IT sector as of now is full of M&As both of shape and size. In this particular sector, a lot of intangibles are needed and this is one of the challenges in this sector.– Makarand Padalkar, CFO, Oracle Financial Services Software Ltd.

As a tax expert, if you could give us a sense of evolving tax laws in M&As which corporates should be cognizant of in the near future?

Gupta: Historically, we have been in a tax environment where largely we have followed a rule-based approach as to how we structure our taxes. Fundamentally, over the last three or four years, an overlay of substance norm is coming in. Ten years ago, lots of firms migrated ownership from India to overseas and to do that now under the current tax regime is far more challenging. Externalization was very simple 10 years ago but now the rules have been changed. We are now in a regime, where we are transitioning perhaps from a rule-based law to a substance-based law.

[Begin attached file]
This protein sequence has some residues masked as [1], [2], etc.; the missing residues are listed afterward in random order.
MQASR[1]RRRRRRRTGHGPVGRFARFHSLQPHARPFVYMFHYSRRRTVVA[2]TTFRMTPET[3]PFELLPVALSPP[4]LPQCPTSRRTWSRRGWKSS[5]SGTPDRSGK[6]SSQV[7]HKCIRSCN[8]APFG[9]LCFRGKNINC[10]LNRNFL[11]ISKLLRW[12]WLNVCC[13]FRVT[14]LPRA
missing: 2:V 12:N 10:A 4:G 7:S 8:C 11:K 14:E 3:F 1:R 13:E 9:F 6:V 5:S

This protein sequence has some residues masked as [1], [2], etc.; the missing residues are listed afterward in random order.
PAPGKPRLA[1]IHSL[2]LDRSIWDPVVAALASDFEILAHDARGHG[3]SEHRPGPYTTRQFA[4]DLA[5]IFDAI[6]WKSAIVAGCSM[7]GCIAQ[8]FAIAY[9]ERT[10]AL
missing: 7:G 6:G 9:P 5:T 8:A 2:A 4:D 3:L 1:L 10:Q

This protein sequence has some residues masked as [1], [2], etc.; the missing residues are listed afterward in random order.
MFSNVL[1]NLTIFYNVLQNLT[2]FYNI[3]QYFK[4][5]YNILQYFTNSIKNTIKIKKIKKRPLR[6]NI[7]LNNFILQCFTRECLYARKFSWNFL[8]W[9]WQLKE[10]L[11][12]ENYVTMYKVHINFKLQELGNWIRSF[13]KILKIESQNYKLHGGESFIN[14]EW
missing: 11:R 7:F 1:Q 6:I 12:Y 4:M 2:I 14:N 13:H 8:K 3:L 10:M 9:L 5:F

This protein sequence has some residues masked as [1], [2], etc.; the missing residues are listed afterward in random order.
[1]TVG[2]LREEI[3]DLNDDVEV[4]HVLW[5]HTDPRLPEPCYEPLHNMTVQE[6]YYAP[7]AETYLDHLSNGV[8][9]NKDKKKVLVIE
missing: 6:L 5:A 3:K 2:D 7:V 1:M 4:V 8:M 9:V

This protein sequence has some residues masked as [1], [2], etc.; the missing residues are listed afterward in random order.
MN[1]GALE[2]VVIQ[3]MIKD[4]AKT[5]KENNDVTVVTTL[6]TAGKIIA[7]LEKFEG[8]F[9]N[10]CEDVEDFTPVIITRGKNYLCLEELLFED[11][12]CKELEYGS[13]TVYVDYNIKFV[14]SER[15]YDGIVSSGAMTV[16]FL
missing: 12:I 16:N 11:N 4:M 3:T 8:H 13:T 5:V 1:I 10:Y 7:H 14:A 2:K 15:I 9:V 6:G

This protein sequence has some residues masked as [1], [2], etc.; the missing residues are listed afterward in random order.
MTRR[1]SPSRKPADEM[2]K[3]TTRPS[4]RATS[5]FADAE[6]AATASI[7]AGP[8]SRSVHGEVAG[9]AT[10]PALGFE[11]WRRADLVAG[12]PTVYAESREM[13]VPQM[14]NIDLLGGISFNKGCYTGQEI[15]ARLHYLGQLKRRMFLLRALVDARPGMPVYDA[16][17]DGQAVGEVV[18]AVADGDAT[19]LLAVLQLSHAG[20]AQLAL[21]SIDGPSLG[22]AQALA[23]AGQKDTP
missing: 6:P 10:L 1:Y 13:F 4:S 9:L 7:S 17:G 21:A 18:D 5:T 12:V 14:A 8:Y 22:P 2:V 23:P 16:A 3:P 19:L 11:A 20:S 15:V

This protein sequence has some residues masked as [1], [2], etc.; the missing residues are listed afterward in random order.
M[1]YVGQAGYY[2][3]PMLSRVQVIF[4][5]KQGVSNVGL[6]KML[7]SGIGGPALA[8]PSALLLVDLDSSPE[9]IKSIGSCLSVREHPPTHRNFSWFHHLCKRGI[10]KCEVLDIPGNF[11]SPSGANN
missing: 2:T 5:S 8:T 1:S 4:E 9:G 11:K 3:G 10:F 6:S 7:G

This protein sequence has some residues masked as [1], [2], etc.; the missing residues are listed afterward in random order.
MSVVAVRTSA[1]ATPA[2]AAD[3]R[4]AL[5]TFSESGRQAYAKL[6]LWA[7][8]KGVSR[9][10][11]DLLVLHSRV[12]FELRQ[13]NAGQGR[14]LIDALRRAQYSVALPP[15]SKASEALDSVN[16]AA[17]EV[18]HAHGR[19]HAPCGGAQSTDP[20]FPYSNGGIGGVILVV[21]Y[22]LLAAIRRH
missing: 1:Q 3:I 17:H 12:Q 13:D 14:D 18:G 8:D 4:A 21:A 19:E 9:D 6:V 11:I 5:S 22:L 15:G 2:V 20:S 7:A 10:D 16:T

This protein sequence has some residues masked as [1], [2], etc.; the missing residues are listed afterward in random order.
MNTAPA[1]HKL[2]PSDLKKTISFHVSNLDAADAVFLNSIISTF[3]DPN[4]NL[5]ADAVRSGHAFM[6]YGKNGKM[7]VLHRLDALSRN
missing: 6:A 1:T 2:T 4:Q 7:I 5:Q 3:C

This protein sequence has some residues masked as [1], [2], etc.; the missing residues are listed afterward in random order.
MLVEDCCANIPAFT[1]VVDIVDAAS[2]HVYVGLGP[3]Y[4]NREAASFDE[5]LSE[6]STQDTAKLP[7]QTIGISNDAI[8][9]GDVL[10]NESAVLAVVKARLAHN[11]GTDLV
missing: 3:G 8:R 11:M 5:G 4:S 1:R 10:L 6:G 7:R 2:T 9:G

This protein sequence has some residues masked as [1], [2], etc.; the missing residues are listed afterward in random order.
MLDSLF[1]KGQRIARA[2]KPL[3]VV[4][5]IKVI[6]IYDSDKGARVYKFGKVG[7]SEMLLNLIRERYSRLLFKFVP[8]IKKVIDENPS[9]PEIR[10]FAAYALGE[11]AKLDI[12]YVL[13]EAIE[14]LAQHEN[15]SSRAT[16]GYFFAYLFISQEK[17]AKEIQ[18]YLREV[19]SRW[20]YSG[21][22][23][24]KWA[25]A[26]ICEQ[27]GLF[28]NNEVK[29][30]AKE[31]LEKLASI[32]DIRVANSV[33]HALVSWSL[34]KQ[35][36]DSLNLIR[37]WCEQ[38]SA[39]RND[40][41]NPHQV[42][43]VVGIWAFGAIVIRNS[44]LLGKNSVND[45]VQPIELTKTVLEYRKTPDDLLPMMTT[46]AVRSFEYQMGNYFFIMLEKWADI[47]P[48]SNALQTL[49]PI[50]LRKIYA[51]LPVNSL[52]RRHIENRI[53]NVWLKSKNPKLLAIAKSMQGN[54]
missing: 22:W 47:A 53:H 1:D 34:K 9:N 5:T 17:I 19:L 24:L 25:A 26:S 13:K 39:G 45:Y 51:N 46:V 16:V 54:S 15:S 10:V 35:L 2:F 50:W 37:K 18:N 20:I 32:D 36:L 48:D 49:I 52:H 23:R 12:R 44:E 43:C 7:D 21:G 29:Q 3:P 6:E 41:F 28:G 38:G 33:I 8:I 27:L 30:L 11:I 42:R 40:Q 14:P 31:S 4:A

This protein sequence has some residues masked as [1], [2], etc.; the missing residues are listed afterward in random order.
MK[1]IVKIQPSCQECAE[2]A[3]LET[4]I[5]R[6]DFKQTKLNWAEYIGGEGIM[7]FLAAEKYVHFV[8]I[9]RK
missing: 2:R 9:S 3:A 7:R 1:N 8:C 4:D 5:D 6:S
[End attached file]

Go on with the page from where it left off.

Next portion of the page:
Give us a sense of how deal-making has evolved in the country. There is so much of talk around consolidation, tomorrow if Uber were to acquire or merge with Ola, which is not far or a distant possibility, will that be considered monopolistic by Competition Commission of India (CCI)? How are they looking at these transactions? We saw CCI setting the stage for Lafarge to sell some of its India assets to consummate its merger with Holcim?